Apparently in Germany HP feels secure enough to run around teasing people with live demos of the Kindle app running on a tPad. Their insecurities might get out of hand if they demo’d a unit here in the States to a resounding wall of disinterest.
Either that or they’d get tired of answering “Hey, since you have a working copy, can you use that tappy sharing thingy to share a copy onto my tPad here???”
But the bigger question to me is what could have happened to lead to such a drastic withdrawal of a book reading application? In my own personal case I had a functional copy of the Kindle app on my HP TouchPad when I purchased it at Best Buy. I regret answering “Yes” when asked if I wanted to install the new copy of the app on that bus ride home from the Best Buy. I can only plead that thoughts of Sugar Plums and Unicorns distracted me.
I still have Dirty Pad’s brother boxed up in the living room. I’m wrestling with whether I should let his brother out and see if I can answer “No” on him and get a working Kindle app…. or leave him boxed up and send him back to Amazon.
But the reason I post here is of course the renewed speculation on the imminent arrival of the Kindle app. If it isn’t the demos in Germany it’s the expectations on Unicorns on Monday for the “real launch” of the HP TouchPad here in the USA.
But again, why did the app get pulled like that? And what happened to the HP Movie Store which similarly got embarrassingly replaced with a nearly identical IOU app?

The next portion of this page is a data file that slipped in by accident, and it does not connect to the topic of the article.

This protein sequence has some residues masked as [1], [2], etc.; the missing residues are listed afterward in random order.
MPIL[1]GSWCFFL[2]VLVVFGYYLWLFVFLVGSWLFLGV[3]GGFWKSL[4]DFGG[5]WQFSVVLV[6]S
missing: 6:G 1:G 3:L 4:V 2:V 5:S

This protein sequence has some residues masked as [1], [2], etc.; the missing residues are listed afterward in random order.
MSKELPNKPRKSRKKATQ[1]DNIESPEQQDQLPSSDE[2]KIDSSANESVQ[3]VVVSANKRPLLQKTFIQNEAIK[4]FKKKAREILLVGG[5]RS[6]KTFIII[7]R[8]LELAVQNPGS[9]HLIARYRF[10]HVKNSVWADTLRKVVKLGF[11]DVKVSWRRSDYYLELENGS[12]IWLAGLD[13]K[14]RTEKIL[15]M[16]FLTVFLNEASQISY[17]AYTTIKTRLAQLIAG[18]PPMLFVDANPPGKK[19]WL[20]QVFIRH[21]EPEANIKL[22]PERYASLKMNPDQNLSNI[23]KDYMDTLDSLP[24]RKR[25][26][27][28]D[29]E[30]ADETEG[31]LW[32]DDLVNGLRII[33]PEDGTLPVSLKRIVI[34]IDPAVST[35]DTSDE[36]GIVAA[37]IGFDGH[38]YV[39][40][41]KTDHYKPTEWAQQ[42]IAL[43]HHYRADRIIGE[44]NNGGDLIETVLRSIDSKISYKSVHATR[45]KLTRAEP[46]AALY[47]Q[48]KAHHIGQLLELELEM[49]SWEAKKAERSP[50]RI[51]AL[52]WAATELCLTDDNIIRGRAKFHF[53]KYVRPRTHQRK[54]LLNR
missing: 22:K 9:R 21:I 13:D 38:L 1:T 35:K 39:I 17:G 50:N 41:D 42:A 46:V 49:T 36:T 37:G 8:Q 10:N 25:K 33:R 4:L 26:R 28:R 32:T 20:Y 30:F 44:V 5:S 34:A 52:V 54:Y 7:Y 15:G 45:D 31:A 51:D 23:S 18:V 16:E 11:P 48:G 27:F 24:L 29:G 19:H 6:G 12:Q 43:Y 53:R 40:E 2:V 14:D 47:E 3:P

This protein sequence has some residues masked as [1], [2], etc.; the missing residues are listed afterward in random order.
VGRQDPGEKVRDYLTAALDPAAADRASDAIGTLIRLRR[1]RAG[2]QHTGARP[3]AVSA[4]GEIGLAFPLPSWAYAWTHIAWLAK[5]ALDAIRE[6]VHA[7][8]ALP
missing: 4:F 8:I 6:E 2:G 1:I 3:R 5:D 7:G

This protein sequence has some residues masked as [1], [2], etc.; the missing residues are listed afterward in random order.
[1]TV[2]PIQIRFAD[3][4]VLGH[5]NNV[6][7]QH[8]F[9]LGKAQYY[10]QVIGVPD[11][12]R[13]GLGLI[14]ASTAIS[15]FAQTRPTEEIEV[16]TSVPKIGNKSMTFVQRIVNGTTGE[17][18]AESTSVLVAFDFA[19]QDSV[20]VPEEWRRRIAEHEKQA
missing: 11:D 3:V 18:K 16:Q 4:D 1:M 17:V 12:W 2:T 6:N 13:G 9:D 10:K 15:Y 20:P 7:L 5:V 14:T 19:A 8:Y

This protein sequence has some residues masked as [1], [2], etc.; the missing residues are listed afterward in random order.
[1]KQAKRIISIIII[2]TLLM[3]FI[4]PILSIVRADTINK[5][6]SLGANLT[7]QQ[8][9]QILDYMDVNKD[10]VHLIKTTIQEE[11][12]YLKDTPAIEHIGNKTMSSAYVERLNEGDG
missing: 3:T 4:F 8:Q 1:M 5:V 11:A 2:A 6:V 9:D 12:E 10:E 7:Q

My thought: DRM.
I’m thinking someone figured out how to slip past the digital rights management and grab the cookies to share with others.
The pro-HTML 5 application development camp will tell you that the HP TouchPad rocks because all you need is NotePad.exe and a competent HTML 5 browser (IE9?) to develop for the HP TouchPad. Bah! Goes the argument, I don’t know why HP even bothers to distribute a developer kit for it.
Well, there is one issue with HTML 5: it firmly believes data wants to be free.
Or at least if it isn’t free it hides behind a pay wall.
At which point, once someone pays to get it past the pay wall: it’s free. 🙂
An example of this is the Kindle Web Reader. Didn’t know Amazon had an HTML 5 Kindle Reader Application?
Well they do.
Well, kind of.
For over a year now you’ve be able to surf over to Amazon *http://www.amazon.com/gp/feature.html?docId=1000579091 and read a few demo chapters out of a few of their free ebooks. They’ve had a shingle out saying “Check back soon” for the full capability Reader that would let you tap into your Kindle Digital Content Locker and read your Kindle ebooks.
I beat at path to the Web Reader when I discovered my Kindle app had been IOU’d only to discover it was still not functional.
The other place Amazon has had a “Check back soon” shingle hanging out is on the Blackberry Playbook. Which is another HTML 5 or Flash only platform: no native development yet. In addition the Playbook has no access to Hulu or Netflix.
To me I look at all this and the conclusion I come to is I’m a law abiding customer being harmed by the fears of content owners that I’ll go rogue and start giving away copies of their content.